Like a lot of people, when Microsoft's latest browser was released, I installed it right away. In fact, I installed it on about half a dozen machines. As the days have turned into weeks (soon to be months) since Microsoft released Internet Explorer 7, what has become clear to me and many others is that some Web sites and many Web applications just aren't ready for this new version of the browser. On my computers, that has meant a return to IE6, until the Web and Web-based applications catch up with IE7.
I've received reports from many readers about compatibility problems between IE7 and, especially, Web-based ASP products and proprietary or customized enterprise apps. It's been a five-year run for IE6, and the Web developers who serve the business world appear to have moved in for the long haul.
My best advice at this point is to stick with IE6 for a while if you're a confirmed IE user, or switch at least temporarily to Firefox 2 or Opera 9. If you've made the switch to IE7 and don't want to go back (and I can't blame you -- I prefer IE7 too), the compatibility issues emphasize a key drawback of the new browser you should think through. By upgrading to IE7, you've lost a key safety net that Windows-based Firefox and Opera fans enjoy: They can always fire up IE6 when they hit a site or attempt to run a Web-based app that doesn't react well to their browser. But if you're using IE7, you're stuck.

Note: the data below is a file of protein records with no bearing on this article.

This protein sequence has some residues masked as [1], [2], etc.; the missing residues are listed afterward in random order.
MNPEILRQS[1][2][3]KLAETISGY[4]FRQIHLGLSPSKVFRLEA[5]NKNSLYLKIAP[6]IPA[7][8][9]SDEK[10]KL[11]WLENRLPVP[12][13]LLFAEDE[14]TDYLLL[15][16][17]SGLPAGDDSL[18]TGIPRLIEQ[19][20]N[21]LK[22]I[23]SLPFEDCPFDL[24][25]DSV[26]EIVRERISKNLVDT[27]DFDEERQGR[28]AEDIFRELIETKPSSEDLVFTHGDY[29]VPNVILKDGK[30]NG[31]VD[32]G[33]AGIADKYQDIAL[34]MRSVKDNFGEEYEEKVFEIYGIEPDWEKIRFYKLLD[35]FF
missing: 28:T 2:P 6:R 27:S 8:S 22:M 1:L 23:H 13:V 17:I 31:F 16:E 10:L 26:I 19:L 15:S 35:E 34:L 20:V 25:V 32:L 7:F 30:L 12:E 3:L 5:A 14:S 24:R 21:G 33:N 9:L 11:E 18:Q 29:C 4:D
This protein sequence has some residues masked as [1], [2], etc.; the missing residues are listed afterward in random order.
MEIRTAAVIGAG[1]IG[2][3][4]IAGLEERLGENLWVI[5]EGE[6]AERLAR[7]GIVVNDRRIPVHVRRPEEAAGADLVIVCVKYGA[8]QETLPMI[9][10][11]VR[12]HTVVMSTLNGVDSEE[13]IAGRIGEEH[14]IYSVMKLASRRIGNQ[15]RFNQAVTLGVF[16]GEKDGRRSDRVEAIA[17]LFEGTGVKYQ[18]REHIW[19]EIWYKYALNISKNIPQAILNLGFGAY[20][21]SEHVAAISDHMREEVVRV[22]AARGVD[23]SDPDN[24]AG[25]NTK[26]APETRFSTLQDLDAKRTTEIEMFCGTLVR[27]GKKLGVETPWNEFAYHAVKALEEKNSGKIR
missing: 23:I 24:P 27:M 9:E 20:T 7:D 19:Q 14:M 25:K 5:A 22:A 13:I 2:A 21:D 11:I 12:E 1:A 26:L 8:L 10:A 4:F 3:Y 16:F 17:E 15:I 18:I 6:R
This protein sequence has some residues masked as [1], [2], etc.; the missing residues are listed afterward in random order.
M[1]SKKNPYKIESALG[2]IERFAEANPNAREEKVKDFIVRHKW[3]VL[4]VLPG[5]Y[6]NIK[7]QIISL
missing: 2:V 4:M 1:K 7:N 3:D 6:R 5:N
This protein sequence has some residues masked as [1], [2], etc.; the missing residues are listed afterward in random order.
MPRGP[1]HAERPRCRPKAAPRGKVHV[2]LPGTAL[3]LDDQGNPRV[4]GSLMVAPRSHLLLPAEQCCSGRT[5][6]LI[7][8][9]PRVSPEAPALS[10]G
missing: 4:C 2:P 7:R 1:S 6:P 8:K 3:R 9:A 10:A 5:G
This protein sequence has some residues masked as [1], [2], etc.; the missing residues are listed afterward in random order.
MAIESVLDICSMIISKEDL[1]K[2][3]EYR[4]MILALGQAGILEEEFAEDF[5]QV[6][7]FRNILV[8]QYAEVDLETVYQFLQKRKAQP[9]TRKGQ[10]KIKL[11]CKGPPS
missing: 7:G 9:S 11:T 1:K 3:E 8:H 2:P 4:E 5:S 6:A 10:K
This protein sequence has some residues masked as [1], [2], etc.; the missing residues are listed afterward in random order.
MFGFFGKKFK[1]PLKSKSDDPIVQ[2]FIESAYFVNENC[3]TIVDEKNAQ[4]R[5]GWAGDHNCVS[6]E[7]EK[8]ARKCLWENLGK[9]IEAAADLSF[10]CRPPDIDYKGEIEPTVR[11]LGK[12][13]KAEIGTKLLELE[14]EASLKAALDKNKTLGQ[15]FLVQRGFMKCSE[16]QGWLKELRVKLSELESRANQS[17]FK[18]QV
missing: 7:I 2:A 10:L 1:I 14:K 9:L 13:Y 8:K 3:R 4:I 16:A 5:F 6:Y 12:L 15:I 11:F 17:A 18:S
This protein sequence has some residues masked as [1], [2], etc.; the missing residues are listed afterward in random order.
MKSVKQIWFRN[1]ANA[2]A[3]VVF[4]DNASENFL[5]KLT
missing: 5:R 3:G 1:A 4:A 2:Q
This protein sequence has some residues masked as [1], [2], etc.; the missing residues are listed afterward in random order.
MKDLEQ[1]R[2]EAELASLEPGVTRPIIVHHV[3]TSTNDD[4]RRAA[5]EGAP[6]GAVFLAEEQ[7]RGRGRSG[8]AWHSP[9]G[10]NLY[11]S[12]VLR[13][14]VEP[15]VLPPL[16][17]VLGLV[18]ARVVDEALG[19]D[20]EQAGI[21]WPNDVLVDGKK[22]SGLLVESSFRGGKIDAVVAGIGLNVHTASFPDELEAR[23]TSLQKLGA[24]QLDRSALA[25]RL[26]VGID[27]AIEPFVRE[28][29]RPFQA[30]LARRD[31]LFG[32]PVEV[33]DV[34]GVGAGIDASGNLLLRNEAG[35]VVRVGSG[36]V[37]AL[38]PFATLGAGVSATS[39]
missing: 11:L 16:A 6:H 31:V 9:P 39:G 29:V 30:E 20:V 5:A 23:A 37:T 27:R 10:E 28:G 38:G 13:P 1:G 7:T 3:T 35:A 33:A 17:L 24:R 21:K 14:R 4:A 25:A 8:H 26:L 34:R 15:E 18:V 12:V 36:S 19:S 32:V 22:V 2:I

I talked to Gary Schare, Microsoft's director of IE product management, about this issue. Microsoft has an answer that lets you keep IE6 at your beck and call while you run IE7. I've tested it, and it works fine.
Microsoft made its desktop virtualization tool, Virtual PC 2004 SP1, free for download earlier this year. It's not my favorite virtualization tool, but it works fine.
The key part of the equation is a virtual machine appliance supplied by the IE7 team that consists of Windows XP Service Pack 2 with IE6. It's a 495.8MB download that will work until April 1, 2007. Schare says the IE7 team hopes to renew the program with a new virtual image. There's no charge at all for the use of Windows XP, by the way. This is a pretty good deal.
For more information, check out the Microsoft IE development team's IEBlog: IE6 and IE7 Running on a Single Machine.